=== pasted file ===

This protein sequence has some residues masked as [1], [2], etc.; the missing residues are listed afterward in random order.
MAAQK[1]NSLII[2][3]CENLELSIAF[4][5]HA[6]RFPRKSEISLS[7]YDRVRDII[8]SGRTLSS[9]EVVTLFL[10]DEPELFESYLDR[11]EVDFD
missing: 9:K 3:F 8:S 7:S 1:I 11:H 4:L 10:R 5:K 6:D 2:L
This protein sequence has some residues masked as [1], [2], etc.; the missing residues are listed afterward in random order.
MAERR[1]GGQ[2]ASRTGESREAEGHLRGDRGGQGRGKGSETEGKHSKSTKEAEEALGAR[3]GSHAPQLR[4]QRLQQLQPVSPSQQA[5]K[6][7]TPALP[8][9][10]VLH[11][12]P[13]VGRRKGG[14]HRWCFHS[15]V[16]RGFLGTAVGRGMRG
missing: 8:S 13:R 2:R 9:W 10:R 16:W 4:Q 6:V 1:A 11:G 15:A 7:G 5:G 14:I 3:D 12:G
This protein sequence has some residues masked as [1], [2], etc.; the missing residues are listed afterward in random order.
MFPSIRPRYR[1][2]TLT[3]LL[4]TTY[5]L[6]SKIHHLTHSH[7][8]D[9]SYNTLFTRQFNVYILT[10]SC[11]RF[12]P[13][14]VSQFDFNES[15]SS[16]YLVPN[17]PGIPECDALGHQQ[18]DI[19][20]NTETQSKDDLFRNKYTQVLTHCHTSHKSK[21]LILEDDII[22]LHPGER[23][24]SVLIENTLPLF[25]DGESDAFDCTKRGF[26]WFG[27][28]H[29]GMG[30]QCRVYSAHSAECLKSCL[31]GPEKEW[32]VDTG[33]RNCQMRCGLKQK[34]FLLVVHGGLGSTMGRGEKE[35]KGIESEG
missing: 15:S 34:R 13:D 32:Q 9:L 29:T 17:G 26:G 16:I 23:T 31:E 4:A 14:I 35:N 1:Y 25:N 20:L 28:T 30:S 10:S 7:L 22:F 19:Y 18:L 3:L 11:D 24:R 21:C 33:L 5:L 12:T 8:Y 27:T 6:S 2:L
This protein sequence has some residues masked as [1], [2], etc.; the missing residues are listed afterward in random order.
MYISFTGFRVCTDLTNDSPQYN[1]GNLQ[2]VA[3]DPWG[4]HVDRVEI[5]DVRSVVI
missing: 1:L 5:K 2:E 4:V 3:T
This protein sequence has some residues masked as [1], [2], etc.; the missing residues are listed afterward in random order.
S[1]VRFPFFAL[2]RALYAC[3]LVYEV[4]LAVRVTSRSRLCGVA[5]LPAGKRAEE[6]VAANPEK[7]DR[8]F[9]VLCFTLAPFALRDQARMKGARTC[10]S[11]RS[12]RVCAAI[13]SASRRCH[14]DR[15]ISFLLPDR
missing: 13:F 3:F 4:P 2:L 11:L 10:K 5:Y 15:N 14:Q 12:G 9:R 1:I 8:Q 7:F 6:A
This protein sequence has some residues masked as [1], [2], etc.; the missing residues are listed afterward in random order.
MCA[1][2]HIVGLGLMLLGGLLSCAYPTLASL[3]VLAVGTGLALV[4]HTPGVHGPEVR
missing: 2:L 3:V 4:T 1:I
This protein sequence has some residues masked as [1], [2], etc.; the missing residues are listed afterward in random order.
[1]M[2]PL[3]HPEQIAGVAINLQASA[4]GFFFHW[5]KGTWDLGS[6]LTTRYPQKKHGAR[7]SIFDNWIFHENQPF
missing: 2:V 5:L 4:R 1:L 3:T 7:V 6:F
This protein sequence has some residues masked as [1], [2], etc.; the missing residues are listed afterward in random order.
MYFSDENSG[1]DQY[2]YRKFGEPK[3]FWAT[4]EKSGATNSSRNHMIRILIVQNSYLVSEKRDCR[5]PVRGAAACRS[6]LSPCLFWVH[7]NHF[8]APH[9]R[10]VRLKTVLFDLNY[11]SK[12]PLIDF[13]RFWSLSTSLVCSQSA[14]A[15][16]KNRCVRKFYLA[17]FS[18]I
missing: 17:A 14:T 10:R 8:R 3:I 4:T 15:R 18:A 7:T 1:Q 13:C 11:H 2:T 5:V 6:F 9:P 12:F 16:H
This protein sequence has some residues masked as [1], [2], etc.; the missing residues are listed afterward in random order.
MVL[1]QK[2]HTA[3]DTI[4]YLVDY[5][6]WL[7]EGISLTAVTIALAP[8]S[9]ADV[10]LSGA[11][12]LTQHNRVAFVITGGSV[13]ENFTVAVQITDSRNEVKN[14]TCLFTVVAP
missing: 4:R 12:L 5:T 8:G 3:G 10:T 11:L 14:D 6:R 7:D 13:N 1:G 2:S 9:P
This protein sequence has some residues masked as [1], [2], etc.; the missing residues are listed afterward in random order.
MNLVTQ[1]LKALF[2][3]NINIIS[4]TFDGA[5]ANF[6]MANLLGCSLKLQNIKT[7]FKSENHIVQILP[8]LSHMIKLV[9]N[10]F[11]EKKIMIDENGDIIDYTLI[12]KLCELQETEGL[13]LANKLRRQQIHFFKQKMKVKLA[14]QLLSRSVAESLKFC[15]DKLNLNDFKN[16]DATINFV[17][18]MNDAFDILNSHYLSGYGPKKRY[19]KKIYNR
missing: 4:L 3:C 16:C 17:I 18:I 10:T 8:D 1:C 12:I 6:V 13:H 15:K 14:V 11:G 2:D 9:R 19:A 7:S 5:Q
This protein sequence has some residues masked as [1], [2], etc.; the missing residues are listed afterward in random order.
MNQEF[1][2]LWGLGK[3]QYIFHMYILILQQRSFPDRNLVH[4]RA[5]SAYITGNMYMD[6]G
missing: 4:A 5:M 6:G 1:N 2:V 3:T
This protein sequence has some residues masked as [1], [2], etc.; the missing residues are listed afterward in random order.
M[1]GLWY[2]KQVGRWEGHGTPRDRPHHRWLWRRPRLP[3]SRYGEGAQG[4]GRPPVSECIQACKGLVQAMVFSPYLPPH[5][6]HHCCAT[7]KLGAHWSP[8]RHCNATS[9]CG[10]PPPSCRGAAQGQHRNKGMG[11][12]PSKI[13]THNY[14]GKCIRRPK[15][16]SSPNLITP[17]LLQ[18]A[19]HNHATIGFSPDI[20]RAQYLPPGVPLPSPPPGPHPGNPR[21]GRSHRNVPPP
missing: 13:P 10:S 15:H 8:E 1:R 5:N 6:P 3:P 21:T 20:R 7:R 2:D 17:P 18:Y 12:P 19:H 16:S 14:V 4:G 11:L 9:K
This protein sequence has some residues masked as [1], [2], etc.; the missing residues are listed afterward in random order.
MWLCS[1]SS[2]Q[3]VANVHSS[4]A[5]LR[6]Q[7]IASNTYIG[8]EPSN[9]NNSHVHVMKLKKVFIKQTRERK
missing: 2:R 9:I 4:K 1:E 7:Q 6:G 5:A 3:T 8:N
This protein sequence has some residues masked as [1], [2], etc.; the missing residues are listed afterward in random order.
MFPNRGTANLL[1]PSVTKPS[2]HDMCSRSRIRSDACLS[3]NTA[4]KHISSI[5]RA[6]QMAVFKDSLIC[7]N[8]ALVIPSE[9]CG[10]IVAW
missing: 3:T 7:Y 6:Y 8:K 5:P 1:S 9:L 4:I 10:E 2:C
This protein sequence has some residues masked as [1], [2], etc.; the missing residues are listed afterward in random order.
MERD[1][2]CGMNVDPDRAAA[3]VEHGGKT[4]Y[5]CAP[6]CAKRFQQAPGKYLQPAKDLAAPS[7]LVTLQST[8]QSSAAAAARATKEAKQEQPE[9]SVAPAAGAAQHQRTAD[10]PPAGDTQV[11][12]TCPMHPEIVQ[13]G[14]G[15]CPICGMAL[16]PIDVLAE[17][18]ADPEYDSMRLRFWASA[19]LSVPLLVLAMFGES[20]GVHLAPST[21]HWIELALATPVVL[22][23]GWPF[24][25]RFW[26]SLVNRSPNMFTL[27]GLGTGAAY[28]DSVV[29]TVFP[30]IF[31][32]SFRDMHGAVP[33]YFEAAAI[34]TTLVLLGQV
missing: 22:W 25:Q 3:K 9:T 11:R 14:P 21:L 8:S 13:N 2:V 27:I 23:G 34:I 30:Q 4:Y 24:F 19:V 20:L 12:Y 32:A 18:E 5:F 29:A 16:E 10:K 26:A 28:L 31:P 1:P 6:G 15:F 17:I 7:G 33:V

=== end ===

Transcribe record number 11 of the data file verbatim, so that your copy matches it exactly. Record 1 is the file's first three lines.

This protein sequence has some residues masked as [1], [2], etc.; the missing residues are listed afterward in random order.
MNQEF[1][2]LWGLGK[3]QYIFHMYILILQQRSFPDRNLVH[4]RA[5]SAYITGNMYMD[6]G
missing: 4:A 5:M 6:G 1:N 2:V 3:T